Absolutely, that’s what we’re here to talk about.
P&L: I mean it’s in the name, Heaviest of Art. I gave you the prelude to working with this other artist. He was making really good stuff, but it felt like fantastic art for a different project. At that particular time, that dude Beeple sold a digital art piece for like I don’t know how many million dollars. I did some research on him and his methods for how he goes about doing. I figured, “I can be the poor man’s version of Beeple.”
We had the concepts for what we wanted on these pieces, so what we did was find an artificial intelligence engine that I could throw keywords at. We cultivated the small tiny pieces that we needed. For example, if we needed a skull, I would type out skull or skulls and I would save all of these reference images. Once we had all of these components saved, I would clone stamp them together in Photoshop. It was a very messy process, to be honest with you. I probably did 30 of these and the ones that we picked are definitely the best. The other ones look like straight shit, I won’t lie to you. From here, I played around with the formatting for the tarot card structure and we ended up with what we have now. The response that we’ve been getting from the entirety of the visuals has been overwhelmingly positive, and we feel really fortunate.
It’s very well deserved, especially with the tarot artwork being a learning experience for you throughout the way. It doesn’t matter how long you’ve been involved with the scene, you’re always learning and growing and it’s great to see that come to fruition with ‘Cult’. In closing, what role do you feel the arts play in the contemporary human experience, especially as it pertains to Pathos & Logos and your own methods of messaging?
P&L: It’s kind of an umbrella. For us as people and as friends, art and music is a religious and spiritual experience, as we mentioned earlier. I’m not trying to sound like I walk around wearing a cloak at a supermarket, but it really is. It’s the closest thing we have to religion. It’s the point of it, it’s the point of it all. Art is to me what makes us human. The specific way that we create art as human beings is a defining characteristic for what makes us people. For us as Pathos & Logos, it’s our way of plugging into the universe to get a charge.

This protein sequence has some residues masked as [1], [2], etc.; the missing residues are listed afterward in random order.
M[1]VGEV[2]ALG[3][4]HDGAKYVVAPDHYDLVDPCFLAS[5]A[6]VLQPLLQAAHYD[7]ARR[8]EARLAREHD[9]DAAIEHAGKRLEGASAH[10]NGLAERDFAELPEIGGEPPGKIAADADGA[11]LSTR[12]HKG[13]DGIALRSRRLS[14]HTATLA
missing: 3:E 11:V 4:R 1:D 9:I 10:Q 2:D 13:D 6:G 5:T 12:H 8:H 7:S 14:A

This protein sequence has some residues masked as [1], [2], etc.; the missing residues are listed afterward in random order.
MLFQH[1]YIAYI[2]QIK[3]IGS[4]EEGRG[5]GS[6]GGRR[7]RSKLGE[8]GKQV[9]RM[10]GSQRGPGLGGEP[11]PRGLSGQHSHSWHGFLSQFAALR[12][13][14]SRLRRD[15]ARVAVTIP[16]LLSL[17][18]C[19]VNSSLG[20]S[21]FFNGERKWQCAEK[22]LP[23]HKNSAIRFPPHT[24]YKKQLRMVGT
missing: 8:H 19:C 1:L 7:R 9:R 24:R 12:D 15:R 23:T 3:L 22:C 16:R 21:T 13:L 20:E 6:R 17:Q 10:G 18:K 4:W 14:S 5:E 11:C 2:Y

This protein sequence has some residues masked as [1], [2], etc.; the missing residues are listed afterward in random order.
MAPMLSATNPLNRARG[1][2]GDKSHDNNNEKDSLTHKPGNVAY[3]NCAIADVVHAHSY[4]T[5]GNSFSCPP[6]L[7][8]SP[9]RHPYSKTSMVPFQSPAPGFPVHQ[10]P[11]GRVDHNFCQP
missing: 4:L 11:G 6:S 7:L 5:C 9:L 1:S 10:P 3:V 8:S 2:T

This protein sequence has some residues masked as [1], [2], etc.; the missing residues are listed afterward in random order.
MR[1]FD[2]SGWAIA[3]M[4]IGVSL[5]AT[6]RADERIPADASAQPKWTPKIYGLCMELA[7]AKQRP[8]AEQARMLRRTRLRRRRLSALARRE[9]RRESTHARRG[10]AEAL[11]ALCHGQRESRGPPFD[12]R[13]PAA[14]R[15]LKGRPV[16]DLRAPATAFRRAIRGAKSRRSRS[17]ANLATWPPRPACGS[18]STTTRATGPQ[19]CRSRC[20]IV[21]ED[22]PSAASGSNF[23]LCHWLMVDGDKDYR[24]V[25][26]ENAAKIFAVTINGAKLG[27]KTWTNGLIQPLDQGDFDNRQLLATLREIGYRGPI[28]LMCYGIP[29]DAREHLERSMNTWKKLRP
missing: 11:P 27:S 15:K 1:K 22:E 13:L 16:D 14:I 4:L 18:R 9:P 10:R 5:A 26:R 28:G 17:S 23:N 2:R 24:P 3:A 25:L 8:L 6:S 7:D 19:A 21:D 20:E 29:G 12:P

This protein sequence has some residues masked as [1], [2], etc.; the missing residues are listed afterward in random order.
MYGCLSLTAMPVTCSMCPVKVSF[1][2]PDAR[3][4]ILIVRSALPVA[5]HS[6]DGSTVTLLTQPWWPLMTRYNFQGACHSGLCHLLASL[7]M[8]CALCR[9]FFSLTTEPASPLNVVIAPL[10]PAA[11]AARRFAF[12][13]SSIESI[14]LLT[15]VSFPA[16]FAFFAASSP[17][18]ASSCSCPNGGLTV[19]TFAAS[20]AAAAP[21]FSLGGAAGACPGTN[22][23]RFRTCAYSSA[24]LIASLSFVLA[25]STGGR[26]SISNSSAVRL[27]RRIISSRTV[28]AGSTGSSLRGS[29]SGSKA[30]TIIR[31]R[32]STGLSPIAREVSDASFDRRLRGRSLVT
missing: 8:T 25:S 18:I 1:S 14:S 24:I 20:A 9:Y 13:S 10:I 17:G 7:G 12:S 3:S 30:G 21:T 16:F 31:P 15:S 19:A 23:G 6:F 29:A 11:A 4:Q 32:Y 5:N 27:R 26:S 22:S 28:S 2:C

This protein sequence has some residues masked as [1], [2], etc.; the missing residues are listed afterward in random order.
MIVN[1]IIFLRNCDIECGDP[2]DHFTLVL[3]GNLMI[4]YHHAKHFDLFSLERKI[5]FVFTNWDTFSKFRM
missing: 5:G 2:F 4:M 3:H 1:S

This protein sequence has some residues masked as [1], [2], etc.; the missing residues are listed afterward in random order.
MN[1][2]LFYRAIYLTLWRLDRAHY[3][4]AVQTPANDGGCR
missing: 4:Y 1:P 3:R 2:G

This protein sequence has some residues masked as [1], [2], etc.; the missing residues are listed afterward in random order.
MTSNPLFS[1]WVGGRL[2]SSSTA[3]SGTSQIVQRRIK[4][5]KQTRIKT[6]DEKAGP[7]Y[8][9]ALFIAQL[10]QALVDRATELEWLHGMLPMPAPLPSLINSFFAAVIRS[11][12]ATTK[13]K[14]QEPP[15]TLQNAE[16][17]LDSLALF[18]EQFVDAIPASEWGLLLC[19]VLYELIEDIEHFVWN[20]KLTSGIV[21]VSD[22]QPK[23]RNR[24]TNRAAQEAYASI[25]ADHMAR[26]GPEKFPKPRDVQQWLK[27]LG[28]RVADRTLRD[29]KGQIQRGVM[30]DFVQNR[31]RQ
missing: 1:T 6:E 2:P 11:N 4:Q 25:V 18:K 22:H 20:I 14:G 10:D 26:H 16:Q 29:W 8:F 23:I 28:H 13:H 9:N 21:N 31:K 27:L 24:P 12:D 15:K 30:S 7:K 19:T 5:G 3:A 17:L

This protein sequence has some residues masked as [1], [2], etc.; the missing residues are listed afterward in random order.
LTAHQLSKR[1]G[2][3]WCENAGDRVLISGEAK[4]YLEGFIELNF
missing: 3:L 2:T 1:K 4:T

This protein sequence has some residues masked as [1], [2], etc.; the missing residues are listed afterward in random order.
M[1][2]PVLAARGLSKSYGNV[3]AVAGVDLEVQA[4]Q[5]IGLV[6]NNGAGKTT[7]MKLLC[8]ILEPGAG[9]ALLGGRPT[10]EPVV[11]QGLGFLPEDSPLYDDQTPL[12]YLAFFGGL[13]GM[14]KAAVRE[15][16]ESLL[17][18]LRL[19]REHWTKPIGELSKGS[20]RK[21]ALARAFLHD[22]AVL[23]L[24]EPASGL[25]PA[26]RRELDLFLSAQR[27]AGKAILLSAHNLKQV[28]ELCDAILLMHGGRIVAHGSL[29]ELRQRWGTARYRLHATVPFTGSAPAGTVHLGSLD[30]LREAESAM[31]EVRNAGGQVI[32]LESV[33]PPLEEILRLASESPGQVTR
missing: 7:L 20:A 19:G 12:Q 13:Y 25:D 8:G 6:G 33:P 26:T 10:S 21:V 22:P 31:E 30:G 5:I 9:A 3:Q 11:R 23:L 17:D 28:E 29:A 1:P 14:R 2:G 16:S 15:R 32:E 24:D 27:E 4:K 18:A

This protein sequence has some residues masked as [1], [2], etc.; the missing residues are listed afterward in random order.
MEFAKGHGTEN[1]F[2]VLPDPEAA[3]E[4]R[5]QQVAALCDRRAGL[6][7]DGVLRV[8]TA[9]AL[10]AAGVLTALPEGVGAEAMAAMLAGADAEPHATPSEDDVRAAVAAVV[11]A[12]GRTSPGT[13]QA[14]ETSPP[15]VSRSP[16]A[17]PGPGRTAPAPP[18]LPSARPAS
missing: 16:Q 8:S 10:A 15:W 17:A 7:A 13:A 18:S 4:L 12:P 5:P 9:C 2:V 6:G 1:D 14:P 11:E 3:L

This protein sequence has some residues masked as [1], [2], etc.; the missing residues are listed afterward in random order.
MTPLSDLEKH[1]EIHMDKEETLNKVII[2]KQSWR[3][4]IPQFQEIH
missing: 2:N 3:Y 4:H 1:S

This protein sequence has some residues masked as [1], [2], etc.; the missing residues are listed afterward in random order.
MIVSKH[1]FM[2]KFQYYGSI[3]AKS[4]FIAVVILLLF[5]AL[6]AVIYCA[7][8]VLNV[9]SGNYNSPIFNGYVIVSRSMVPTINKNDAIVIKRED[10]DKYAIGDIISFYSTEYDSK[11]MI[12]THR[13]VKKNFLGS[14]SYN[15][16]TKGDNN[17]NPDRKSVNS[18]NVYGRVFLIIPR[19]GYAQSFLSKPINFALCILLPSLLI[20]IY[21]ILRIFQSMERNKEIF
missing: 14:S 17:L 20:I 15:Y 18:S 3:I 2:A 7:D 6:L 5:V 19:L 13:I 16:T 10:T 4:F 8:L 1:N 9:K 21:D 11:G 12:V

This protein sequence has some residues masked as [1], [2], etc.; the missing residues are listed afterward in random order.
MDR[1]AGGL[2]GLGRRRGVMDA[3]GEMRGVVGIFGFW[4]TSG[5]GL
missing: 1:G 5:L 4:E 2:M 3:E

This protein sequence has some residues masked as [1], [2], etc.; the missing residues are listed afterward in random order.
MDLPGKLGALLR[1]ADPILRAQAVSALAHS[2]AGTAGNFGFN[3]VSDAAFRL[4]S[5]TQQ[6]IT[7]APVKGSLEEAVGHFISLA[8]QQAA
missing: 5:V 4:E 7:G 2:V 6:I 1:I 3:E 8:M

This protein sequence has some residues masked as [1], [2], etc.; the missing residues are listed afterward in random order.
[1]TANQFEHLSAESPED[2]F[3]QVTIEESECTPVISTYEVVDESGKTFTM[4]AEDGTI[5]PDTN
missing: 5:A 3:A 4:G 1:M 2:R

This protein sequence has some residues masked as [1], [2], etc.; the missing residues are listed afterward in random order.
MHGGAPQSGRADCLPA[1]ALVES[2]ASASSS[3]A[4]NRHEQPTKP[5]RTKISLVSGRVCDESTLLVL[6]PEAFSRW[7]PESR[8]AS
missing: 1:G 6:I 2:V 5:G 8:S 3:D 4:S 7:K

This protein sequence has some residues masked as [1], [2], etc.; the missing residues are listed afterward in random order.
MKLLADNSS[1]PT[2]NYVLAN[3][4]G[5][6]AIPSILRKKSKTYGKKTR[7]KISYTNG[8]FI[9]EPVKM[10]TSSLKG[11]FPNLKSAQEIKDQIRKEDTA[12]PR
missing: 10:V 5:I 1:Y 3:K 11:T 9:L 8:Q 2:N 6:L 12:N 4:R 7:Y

Another thing that plays into that is that we don’t limit our art to music. We refer to it in the narratives of the tarot cards as the arts. It’s boundless. You can be a musician, you can be a photographer, a writer, a ballet dancer, a painter, a poet - all of these things are the arts. The point is to really bring as many artists together to create community with us. It’s not about dividing and finding distinguishing qualities, but to bring us all together, especially now with the last several years being so tumultuous. We were robbed of so much energy and peace of mind. You can almost make the argument that that’s another one of our mission statements as a band - to worldbuild, to create a place not just at shows but to foster a community through the internet so that we’re offering solutions to the madness in our own microcosmic ways. Ultimately, what we like to express to people is that we’re stronger together than we are apart. When you can get people to participate in what you’re doing to build a sense of community, it’s much stronger than music. It’s beyond just an album.
Fans that come to our shows and our merch booths receive a free wooden sigil. It doesn’t cost anything because there’s no value associated with it. The value is what we put in it as being a part of the community. When you come up and receive a sigil, it correlates with your participation in the arts. Even if you just like to listen to stuff, that would make you a disciple. Maybe you’re an actual musician? That would make you a cleric, so you get a different sigil. Artists of any kind receive a clerical token. If you’re a teacher or are creating art on a remarkable level, you receive a knight sigil. The idea is that people can keep these sigils on and at any point in time, you can call on one another to help for whatever reason. The only way to get one of these sigils is to come out to a show and interact with us and one another, and that’s what we aim to continue doing with ‘Cult’ - creating community.
Cult arrives on June 24th and you can pre-order your copy of the EP HERE.